I came across The White Tiger in my aunty house and knew I would have to read it quickly. I’m not a huge fan of borrowing books, so I would need to finish it in the course of my stay. Fortunately, it was a compelling book and so finishing it in a matter of days proved easier than I had anticipated.
The title, The White Tiger, triggered my curiosity. After all, I knew it wasn’t a tale about animals…at least not in the literal sense of the word. And when I discovered what the phrase meant to the story, I wholly approved. I’d give the title 8/10.
The story opens with an Indian man writing a letter to a Chinese politician as a pre-emptive measure against the lies he is certain his own politicians will tell about India. The entire story is told in this letter, retrospectively, in the course of about a week. It is a story about this man’s rise from ‘the Darkness’ to the light, from stark poverty to riches and influence. Does this premise sound familiar to you? Don’t allow that to put you off. The White Tiger is a tale with so much wit and a particularly unique perspective. It is not your regular rags to riches story.
I saw so many parallels between the India no one talks about and the Nigeria that no one talks about. And the topic though heavy was treated with such lightness and humour that you learn and are moved, without feeling weighed down by the hopelessness of the world you are being shown. I would give the plot a 9/10.
The novel has no sympathetic characters which makes it easier to swallow the incidents that take place to some degree. Despite this, you are given a window into the different motivations of the various characters and are able to understand why they do what they do…at least to some extent. The voice of the main character, Balram Halwai, is strong and memorable, somewhat brutal whilst also being funny. If you want to see how that’s achieved, read the book. I can still hear Balram’s voice in my head and his tone is savage! However, the other characters are somewhat two dimensional. I would give the characters 6/10.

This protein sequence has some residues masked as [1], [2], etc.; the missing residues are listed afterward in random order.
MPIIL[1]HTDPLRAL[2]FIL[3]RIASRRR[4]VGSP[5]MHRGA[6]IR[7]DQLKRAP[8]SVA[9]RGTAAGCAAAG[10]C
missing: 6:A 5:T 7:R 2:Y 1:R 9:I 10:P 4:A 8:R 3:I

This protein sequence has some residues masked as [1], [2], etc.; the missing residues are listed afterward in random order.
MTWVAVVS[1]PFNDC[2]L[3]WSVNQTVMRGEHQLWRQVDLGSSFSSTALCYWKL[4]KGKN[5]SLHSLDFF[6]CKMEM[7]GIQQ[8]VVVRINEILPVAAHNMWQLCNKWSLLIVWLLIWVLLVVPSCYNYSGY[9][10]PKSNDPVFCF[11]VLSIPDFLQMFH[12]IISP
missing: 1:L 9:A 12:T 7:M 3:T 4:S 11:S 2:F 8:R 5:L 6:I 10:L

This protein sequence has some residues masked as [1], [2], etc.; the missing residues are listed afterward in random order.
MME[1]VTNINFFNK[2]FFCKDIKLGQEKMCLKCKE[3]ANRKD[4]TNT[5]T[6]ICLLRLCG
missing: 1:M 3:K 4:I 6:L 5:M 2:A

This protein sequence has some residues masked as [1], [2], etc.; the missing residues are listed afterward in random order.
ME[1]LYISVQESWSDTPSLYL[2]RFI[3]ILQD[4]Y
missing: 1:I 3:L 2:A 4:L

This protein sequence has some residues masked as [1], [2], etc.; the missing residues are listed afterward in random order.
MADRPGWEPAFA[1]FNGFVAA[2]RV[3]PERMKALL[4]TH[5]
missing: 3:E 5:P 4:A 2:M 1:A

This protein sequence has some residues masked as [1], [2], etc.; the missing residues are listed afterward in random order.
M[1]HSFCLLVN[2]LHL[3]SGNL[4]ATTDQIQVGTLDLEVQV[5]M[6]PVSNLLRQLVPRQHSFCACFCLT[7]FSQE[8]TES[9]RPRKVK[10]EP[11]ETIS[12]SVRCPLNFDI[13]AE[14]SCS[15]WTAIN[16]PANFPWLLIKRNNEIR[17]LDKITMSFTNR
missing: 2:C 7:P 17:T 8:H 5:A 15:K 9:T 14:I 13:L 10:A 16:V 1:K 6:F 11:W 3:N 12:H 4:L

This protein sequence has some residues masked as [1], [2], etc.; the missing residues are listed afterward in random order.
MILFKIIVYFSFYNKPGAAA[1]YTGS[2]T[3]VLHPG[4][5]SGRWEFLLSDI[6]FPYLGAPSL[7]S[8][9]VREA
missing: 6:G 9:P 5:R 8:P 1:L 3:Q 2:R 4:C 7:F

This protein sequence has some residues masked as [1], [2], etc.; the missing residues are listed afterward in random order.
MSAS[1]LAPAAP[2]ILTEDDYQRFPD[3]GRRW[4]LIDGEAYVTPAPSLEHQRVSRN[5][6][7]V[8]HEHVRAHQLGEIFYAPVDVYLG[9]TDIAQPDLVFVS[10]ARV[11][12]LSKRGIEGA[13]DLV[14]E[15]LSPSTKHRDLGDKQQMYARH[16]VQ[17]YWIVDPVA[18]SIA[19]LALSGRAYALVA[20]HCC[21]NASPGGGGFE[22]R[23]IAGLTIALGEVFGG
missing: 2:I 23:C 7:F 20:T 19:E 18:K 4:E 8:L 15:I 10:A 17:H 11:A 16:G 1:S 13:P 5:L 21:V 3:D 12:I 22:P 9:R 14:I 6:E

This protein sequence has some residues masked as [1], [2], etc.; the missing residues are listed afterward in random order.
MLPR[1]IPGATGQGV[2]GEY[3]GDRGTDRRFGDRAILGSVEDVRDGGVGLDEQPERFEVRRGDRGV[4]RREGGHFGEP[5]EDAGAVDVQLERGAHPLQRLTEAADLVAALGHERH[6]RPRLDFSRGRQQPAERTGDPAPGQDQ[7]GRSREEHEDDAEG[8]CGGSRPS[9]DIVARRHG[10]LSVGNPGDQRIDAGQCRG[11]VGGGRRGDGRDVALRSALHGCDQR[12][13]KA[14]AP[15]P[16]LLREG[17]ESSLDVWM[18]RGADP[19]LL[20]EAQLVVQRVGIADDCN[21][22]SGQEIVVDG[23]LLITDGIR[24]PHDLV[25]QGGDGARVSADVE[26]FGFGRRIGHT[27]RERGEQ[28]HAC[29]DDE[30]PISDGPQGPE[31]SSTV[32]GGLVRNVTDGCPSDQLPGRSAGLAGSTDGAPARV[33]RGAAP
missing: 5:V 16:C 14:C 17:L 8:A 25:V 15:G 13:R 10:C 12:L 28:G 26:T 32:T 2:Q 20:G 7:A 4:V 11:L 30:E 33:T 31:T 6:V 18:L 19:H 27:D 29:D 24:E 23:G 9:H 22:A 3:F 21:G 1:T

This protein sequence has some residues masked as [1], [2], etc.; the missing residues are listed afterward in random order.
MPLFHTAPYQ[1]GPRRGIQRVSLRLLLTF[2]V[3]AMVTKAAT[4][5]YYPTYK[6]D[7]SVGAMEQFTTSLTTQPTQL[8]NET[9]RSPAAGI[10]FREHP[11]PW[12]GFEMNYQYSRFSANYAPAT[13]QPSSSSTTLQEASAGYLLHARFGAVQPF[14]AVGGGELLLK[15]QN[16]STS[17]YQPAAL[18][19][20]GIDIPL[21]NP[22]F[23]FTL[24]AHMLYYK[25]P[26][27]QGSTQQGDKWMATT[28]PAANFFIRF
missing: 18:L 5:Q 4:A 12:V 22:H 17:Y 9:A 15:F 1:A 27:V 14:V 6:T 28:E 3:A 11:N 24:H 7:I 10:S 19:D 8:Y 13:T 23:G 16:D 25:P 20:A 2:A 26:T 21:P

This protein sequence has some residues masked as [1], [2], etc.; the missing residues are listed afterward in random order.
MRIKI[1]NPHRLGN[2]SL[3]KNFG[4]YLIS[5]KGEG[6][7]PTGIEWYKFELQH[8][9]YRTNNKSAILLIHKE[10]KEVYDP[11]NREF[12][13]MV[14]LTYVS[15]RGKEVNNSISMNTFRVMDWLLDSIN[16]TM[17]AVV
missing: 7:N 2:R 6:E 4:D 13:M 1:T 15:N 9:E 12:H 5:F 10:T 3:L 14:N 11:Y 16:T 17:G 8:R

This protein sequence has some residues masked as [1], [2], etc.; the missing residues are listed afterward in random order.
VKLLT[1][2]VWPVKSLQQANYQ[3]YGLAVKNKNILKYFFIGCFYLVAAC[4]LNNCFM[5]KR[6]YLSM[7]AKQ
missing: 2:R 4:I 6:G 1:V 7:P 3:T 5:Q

Never before in human history have so few owed so much to so many, Mr Jiabao. A handful of men in this country have trained the remaining 99.9 percent – as strong, as talented, as intelligent in every way – to exist in perpetual servitude; a servitude so strong that you can put the key of his emancipation in a man’s hands and he will throw it back at you with a curse.
You’ll have to come here and see it for yourself to believe it. Every day millions wake up at dawn – stand in dirty, crowded buses – get off at their masters’ posh houses – and then clean the floors, wash the dishes, weed the garden, feed their children, press their feet – all for a pittance. I will never envy the rich of America or England, Mr Jiabao: they have no servants there. They cannot even begin to understand what a good life is.
Adiga’s style is dry, yet descriptive. Thought the tale could drag on a little at times, I found the hypocrisy, the brutality, the truth to be so compelling and I was eager to read how it would all end. His style, I would give 8/10.
This book is a must read. 31/40